Varga underscored the sustainable-minded nature of this town, noting in his testimony that Grand Rapids is also home to the first LEED-certified rectory, church, art museum and hospital. GR has been named by Fast Company Magazine as one of the greenest U.S. cities. Varga further informed the Select Committee that 18 percent of all LEED projects in the nation are in the greater Grand Rapids area.
Making some census of it all
Speaking of fun competition, the city of Grand Rapids has created its very own Complete Count Committee for next year’s census count. Committee members will be charged with getting the count out, so the city doesn’t miss out on federal funds or full representation in Washington, D.C.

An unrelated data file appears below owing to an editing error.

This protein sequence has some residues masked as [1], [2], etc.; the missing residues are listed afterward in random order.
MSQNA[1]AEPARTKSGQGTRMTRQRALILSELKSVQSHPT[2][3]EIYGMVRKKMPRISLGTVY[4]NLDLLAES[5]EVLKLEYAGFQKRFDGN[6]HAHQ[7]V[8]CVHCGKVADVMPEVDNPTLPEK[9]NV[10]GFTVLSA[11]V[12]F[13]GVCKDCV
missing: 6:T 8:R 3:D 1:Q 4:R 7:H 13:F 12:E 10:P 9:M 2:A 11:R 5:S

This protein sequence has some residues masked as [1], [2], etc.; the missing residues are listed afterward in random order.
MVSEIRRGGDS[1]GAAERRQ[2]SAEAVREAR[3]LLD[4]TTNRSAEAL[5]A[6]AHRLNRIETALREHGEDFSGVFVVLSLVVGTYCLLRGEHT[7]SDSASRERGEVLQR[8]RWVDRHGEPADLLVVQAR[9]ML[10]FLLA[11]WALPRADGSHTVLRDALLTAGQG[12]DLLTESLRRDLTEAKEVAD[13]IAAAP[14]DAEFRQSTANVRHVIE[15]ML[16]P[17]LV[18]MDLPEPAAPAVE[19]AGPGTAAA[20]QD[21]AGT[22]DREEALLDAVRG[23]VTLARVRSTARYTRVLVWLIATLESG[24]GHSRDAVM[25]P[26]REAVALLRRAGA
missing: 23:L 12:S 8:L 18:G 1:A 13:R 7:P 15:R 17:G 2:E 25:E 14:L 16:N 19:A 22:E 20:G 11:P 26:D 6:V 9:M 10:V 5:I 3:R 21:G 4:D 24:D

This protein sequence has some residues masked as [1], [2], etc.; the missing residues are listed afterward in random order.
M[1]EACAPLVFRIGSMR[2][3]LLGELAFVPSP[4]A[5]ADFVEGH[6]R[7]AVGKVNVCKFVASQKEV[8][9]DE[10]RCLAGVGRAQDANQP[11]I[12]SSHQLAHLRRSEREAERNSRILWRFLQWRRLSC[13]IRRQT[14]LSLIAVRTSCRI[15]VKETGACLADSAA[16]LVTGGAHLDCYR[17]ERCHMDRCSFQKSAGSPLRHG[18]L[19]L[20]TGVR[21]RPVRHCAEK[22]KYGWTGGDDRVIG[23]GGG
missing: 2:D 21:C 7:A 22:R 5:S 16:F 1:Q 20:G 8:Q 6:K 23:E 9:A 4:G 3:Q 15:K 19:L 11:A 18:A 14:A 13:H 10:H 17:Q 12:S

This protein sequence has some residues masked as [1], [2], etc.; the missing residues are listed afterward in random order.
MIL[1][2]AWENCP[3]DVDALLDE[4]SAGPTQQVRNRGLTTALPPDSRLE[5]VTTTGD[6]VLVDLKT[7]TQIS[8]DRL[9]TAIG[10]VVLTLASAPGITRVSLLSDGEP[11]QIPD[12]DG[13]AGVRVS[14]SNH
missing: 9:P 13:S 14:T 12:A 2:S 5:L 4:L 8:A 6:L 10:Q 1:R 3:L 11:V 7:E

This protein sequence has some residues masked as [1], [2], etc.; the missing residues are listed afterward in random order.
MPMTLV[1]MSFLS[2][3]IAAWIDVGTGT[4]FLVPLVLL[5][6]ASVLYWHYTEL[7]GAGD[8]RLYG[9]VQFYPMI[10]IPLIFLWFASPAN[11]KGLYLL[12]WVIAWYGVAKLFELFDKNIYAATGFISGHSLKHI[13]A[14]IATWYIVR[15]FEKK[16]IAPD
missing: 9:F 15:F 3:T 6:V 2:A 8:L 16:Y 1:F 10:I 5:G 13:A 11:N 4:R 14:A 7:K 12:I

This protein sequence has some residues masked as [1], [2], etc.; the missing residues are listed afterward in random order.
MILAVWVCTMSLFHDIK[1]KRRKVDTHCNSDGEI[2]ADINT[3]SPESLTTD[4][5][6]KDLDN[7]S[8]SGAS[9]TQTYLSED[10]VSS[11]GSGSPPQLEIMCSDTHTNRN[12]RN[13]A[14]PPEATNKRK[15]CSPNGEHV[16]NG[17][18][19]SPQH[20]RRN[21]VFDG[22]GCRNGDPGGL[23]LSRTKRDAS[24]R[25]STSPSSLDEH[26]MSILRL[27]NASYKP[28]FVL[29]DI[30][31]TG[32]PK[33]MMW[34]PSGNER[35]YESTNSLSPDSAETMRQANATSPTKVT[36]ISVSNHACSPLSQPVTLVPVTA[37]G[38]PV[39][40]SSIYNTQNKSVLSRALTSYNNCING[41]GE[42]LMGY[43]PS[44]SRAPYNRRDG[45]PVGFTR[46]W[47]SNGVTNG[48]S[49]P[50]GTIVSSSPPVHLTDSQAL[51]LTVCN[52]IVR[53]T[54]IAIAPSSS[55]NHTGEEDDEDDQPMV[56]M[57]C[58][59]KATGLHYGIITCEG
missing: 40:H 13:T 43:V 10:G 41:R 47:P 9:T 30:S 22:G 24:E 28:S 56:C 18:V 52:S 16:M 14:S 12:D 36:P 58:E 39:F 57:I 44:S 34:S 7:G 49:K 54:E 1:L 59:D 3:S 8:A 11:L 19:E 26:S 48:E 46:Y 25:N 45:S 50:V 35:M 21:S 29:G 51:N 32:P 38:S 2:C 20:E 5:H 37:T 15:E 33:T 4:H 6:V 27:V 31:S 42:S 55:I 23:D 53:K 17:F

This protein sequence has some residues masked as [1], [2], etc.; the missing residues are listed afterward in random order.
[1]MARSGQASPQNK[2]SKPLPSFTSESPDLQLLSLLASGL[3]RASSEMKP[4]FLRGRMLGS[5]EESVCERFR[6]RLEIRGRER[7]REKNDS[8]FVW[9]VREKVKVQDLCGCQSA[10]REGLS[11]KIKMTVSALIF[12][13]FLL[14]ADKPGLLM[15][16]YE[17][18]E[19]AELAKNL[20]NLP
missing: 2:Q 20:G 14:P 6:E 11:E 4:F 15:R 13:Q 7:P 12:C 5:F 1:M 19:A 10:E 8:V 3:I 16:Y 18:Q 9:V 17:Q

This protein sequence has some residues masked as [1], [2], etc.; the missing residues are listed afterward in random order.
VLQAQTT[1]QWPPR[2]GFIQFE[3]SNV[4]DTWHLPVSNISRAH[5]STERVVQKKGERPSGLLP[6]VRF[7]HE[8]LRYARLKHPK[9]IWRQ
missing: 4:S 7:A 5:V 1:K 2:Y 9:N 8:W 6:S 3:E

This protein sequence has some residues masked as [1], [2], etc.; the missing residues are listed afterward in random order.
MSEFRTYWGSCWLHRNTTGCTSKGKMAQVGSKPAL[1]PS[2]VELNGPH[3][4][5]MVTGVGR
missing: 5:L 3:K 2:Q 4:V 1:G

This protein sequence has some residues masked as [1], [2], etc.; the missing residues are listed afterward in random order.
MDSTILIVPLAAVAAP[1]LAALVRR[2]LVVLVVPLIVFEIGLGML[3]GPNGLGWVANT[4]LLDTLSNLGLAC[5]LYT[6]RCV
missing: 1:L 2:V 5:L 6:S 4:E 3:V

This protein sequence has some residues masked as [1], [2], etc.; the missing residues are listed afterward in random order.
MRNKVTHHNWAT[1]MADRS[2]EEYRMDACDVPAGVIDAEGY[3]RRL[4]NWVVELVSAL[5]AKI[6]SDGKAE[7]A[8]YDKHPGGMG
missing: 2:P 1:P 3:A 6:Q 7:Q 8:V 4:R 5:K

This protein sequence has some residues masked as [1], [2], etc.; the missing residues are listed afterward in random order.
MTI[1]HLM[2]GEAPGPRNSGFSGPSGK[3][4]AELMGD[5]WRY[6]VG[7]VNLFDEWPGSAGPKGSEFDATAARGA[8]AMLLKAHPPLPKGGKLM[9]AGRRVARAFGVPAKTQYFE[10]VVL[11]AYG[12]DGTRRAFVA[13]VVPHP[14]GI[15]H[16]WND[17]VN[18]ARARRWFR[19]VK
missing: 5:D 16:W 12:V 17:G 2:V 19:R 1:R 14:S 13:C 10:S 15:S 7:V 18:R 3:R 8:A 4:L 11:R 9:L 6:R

Mayor George Heartwell revealed the number he wants the city to reach. “We’re only asking you to hit 200,001. That’s our goal.”
First Ward City Commissioner James Jendrasiak said he’d like to reach that number, too, but doesn’t think it will happen. “I’m not very optimistic that we’ll reach 200,001 with the way things are going,” he said.
For the record, the 2000 Census counted 197,830 city residents. So the mayor needs all of them plus 2,171 of their closest friends to hit his number.
A gauge on Lansing
If you were listening very closely last Tuesday morning about 8:45, you likely would have heard commercial real estate developers let out a collective “Whoop!” That’s about the time Public Affairs Associates’ Becky Bechler said to the county’s Legislative Committee: “The No. 1 mission for Senate Republicans is to cut the MBT surcharge.”